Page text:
Lymphangioleiomyomatosis (LAM) is a progressive, destructive lung disease of women that can lead to oxygen dependency and death. LAM cells contain bi-allelic inactivating TSC2 gene mutations. The reasons for the female predominance of LAM and the mechanisms underlying cystic lung destruction are not well understood, representing key knowledge gaps that will be addressed in this proposal. The TSC1/TSC2 protein complex inhibits mTORC1. Multiple components of the TSC signaling network can localize to the lysosomal membrane, including mTOR, Rheb, TSC1, and TSC2. Lysosomes are highly dynamic organelles with both degradation and signaling functions, thus participating in many cellular pathways. TFEB is a ?master regulator? of lysosomal biogenesis and lysosomal exocytosis. We have found that TFEB is markedly elevated in the nucleus of TSC2-deficient cells and in human LAM cells. Lysosomal number is also increased in TSC2-deficient cells, and LAM cells have a striking increase in lysosomal proteins including NPC1. Lysosomal enzymes are released from the lysosomes through lysosomal exocytosis, which degrade extracellular matrix, and could be a cause of lung destruction in LAM. We have also discovered that estrogen strongly increases lysosomal gene expression in LAM patient-derived cells. Our central hypothesis is that elevated TFEB in LAM cells leads to increased lysosomal content and the release of lysosomal enzymes into the extracellular space, leading to lung destruction. We further hypothesize that these effects are enhanced by estrogen. A key translational corollary is that TFEB and/or lysosomal proteins are potential therapeutic targets for LAM. Our hypotheses will be tested in four Aims:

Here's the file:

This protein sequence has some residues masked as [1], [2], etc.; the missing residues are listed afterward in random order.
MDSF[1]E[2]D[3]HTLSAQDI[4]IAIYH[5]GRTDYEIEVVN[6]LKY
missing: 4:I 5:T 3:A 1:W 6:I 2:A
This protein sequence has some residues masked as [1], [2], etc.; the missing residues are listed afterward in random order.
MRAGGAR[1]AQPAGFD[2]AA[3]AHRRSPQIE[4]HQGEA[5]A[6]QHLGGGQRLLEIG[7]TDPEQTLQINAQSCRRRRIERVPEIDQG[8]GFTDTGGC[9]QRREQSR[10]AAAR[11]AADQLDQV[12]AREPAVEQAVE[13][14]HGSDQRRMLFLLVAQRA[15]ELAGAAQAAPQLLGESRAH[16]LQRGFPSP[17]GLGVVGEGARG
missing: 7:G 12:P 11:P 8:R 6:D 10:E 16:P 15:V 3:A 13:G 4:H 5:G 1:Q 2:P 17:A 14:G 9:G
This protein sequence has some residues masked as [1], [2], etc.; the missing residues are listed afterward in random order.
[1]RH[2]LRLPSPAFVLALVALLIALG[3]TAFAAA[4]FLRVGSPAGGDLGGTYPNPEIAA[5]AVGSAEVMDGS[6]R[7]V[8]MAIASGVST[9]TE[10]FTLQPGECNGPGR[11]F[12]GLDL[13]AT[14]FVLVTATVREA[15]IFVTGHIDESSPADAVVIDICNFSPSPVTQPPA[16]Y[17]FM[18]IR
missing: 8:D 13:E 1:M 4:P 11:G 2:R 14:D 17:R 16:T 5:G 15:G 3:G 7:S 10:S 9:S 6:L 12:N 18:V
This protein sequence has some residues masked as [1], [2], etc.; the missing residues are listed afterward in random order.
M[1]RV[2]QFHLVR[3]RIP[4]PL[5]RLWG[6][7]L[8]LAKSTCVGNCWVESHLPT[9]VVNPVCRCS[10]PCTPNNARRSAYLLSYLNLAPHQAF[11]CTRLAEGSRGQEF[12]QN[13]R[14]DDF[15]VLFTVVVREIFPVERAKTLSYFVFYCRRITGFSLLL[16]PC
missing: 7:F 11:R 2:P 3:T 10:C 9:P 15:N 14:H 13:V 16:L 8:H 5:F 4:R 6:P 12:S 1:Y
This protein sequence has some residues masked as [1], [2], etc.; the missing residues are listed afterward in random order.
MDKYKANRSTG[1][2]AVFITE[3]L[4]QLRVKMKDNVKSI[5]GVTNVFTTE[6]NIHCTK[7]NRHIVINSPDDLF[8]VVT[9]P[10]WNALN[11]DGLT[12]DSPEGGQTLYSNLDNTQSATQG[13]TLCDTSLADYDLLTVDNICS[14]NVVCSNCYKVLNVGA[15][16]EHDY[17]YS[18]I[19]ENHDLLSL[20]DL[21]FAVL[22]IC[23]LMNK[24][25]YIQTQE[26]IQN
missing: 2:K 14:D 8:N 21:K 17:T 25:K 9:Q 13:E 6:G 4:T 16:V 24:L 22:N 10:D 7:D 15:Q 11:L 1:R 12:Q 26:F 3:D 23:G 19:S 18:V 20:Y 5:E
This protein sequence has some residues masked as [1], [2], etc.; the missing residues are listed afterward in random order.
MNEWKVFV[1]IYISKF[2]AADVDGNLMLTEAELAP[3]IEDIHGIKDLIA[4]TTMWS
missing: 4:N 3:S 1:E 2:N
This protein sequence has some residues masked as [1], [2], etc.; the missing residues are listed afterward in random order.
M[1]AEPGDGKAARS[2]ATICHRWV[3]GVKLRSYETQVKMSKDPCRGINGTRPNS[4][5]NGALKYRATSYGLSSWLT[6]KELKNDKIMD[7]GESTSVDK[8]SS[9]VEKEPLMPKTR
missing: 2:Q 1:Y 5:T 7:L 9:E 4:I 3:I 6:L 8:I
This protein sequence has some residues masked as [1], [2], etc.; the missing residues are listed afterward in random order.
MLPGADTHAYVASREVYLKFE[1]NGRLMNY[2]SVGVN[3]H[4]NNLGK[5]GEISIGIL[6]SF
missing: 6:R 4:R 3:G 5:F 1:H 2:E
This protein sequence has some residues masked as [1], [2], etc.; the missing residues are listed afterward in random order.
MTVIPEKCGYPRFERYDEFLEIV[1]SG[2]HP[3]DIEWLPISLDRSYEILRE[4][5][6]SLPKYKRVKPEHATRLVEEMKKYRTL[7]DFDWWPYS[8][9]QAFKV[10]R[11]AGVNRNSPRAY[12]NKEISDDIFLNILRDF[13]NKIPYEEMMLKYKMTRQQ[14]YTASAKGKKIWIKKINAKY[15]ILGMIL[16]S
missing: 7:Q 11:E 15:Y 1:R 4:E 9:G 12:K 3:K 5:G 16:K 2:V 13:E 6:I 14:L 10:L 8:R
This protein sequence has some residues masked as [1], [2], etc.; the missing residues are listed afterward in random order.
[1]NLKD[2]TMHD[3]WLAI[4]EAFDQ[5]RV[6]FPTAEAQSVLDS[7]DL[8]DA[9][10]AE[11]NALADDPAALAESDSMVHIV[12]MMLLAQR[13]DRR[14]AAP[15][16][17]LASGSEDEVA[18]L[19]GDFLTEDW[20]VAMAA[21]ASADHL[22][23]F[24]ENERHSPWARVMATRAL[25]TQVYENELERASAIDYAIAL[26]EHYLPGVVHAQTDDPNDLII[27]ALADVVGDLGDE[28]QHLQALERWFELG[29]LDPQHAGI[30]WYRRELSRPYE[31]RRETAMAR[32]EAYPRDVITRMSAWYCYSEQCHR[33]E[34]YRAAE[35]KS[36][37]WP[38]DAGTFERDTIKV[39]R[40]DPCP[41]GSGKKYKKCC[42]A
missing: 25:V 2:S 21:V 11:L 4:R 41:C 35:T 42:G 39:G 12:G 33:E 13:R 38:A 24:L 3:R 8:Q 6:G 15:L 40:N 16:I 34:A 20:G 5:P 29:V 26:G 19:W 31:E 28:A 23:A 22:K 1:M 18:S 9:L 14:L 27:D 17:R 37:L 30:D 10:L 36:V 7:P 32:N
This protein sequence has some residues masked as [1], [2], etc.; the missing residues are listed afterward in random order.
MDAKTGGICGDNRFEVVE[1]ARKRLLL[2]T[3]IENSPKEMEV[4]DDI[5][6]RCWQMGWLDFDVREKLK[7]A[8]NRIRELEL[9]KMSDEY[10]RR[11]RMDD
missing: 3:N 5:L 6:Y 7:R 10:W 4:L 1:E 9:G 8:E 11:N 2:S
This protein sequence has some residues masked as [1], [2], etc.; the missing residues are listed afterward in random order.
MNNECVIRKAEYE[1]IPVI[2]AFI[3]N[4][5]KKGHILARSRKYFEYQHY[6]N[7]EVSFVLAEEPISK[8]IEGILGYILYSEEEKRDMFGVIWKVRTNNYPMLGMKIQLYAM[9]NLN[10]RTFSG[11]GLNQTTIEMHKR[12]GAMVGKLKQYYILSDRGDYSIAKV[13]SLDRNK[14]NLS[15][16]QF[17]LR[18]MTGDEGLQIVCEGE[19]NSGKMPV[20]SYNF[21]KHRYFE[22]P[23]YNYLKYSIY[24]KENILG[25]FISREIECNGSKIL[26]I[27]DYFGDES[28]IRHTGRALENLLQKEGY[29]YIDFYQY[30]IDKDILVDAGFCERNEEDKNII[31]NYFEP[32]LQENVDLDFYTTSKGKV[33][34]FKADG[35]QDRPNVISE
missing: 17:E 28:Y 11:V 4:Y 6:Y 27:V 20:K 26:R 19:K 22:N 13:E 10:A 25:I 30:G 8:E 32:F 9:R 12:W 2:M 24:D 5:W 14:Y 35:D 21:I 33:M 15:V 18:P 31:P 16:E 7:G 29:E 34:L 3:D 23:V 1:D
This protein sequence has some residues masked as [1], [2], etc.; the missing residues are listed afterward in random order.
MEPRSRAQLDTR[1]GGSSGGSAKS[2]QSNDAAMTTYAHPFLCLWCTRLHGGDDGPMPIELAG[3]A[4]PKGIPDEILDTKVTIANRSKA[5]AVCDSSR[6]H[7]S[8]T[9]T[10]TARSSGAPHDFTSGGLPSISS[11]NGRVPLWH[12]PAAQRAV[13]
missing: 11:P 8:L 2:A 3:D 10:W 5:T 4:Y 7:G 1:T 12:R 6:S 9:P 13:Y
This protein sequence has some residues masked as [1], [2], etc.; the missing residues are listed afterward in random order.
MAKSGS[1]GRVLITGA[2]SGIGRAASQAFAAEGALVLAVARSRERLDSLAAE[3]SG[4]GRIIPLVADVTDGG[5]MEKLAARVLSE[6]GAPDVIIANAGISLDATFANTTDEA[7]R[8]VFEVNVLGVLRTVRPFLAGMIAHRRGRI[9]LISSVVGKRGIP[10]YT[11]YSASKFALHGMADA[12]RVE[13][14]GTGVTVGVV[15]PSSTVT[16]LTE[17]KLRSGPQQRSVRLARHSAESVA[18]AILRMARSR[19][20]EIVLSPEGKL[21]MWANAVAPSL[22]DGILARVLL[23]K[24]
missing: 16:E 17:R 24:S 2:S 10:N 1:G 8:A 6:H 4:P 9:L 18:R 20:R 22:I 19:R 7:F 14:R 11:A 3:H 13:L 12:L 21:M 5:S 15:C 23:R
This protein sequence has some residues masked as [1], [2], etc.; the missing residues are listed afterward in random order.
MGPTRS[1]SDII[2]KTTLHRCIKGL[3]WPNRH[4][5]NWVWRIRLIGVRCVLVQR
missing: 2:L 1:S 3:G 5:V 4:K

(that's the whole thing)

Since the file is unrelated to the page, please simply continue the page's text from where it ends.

Aim 1. To determine how TFEB impacts lysosomal exocytosis and the invasive potential of TSC2-deficient cells.
Aim 2. To determine the mechanism through which estrogen affects lysosomal content and lysosomal exocytosis in TSC and LAM.
Aim 3. To identify small molecules that inhibit the activity of TFEB in TSC and LAM.
Aim 4. To determine how inhibition of TFEB and/or inhibition of lysosomal exocytosis impact lung destruction in a mouse model of LAM. We expect this project to have scientific and preclinical impact by elucidating the mechanisms through which LAM cells induce lung destruction and the reasons for the striking female predominance of LAM.
This project, focuses on TFEB-dependent lysosomal exocytosis and addresses two of the most important questions in LAM (a progressive, destructive lung disease of women): how do LAM cells destroy the lung parenchyma and why does LAM affect primarily women? Our central hypotheses are that elevated TFEB- dependent exocytosis of lysosomal contents into the extracellular space leads to cystic lung destruction in LAM, and that these lysosome-dependent effects are enhanced by estrogen. A key translational corollary of these hypotheses is that TFEB is a potential therapeutic target for the prevention of lung destruction in women with sporadic and TSC-associated LAM.